By Greg Balkin
Up until rendezvousing with a group of friends outside of Big Bend National Park one fine fall afternoon, I'd never spent more than a few hours kayaking. Our objective was three days on the river, paddling the Rio Grande and splitting hairs between Texas and Mexico. I've had a lot more experience in overnighters on the trail and to my surprise, my experience on the river wasn't much different.
Gearing up for the trip -
Luckily as you head out on the river for your first overnight trip, you won’t have the burden of carrying all that weight on your back (i.e. backpacking). One piece of gear that will be soon become your best friend is a dry bag. Eh, many dry bags. You'll want to keep your tent, sleeping bags, electronics, and a change of clothes in them. Anything that shouldn’t get wet, throw it in there. I've used a 20L compression sack for my bag, then a 20L dry bag for clothes and tent. If you're with a group and have a lot of food, it may be a good idea to snag a few extra 20-30L bags for group items.
One of my favorite things about overnight trips in kayaks - cooking meals. We've brought a jetboil double burner stone and whipped up some gnarly meals out on the river. Fresh veggies, pasta, pesto, mac n cheese from scratch. It's the best. Bonus if you use chocolate pudding mix instead of powdered milk in the morning.
Since we were paddling on some muddy chocolate milk water in Santa Elena Canyon, we wanted to have all the water we'd need while on the river. You'll want a filter as backup but even ours got clogged within the first use. You should be in a good spot if you can fit a gallon or two into each boat.
Here’s a sample packing list for our trip -
- Sleeping pad (optional river raft)
- Sleeping bag
- Compression dry bag
- Thin long sleeve (protection from the sun)
- Wet clothes for paddling
- Dry clothes for camp
- Hat and sunscreen
- Beer/canned wine
- Gallon jugs of water
- Filter and way to clean it
- 20L + 30L Dry bags
- Jetboil or stove
- Food and snacks
- Small pelican case for camera
- Float Bags for bow and stern
- Life Jacket (PFD)
- Spray Skirt
- Extra paddle
- Optional costume
Packing your boat -
As you start to assemble your Oru, you'll notice that the compartments to fit dry bags are fairly narrow. It's important to pack bags so they're tall and skinny rather than compressing them down into fatter pancakes. I've had to repack a few times because the boats wouldn't close properly. Starting from behind the seat, you'll want to store the heavier and larger dry bags (tent/sleeping bag/clothes). The bulkheads do a nice job of assisting with organization here since they divide the boat up into a few packable areas. In the second compartment, I’ll normally keep food and a gallon of water. Before sealing your boat up, make sure to include the float bags in the smallest compartment. More water can be stored at the bow although there is significantly less room.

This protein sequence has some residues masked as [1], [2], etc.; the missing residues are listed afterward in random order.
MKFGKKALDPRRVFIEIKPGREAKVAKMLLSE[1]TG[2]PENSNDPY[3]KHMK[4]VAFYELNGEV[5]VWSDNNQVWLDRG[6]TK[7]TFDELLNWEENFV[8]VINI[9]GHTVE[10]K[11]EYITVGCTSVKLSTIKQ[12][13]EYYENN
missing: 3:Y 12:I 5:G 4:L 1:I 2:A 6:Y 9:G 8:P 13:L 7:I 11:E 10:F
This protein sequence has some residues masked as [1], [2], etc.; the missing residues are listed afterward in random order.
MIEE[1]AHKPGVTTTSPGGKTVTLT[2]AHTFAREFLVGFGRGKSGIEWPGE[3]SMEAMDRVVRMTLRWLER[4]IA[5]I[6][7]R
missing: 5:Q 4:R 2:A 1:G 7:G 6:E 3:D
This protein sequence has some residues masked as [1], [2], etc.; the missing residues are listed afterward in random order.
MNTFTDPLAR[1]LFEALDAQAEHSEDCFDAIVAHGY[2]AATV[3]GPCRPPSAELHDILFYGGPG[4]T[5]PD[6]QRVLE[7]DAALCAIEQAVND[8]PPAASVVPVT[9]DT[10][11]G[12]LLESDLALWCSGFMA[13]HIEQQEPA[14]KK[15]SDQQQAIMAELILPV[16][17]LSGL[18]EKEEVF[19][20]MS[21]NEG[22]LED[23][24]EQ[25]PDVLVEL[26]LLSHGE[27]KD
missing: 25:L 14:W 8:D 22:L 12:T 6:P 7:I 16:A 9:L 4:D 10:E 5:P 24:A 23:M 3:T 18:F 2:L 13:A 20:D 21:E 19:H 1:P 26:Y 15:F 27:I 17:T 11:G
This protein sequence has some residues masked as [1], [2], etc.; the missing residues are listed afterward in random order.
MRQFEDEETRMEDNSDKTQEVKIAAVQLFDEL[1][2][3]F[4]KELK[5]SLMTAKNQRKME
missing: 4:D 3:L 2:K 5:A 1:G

If you're with a small group of people, this is where it helps to split things up - one person take the tent, the other takes cooking stuff, etc. Since I've got my camera on me most of the time, I've also got a small pelican case sitting on my lap under the skirt. It can also be helpful to keep a small dry bag with some clothes under your knees to make paddling more comfortable over a few days. Once your boat is sealed up, slide the extra paddle under the deck rigging on board and you should be good to go!
One important thing to note, and this may be the most important piece of the whole post - do not leave your tent poles in the tall grass like an idiot before paddling for three days. It will rain, you won't realize it until camp the first night, and you'll have to use a tripod and tiny bushes to guyline a poor excuse for a tent.
Camp life -
Once you've reached camp for the day or decide to take a lunch break, you'll need to pop open the seams of your boat to access everything. Eventually you'll get into a routine of having the most important things right behind your seat, but be careful of any loose items. If you flip for some reason, there's a chance your rain jacket could end up floating down river. At night, your boats should be virtually empty. You can tip them on their sides if you like so they don't collect rainwater, but I wouldn't say it's a must. Just make sure to pull them far enough off the water’s edge just in case the river height increases unexpectedly. Now you can fully enjoy the remoteness and down time of overnight paddling trips. Hike up side canyons, cook up some rad dinner, go for a swim, or take a deserving nap.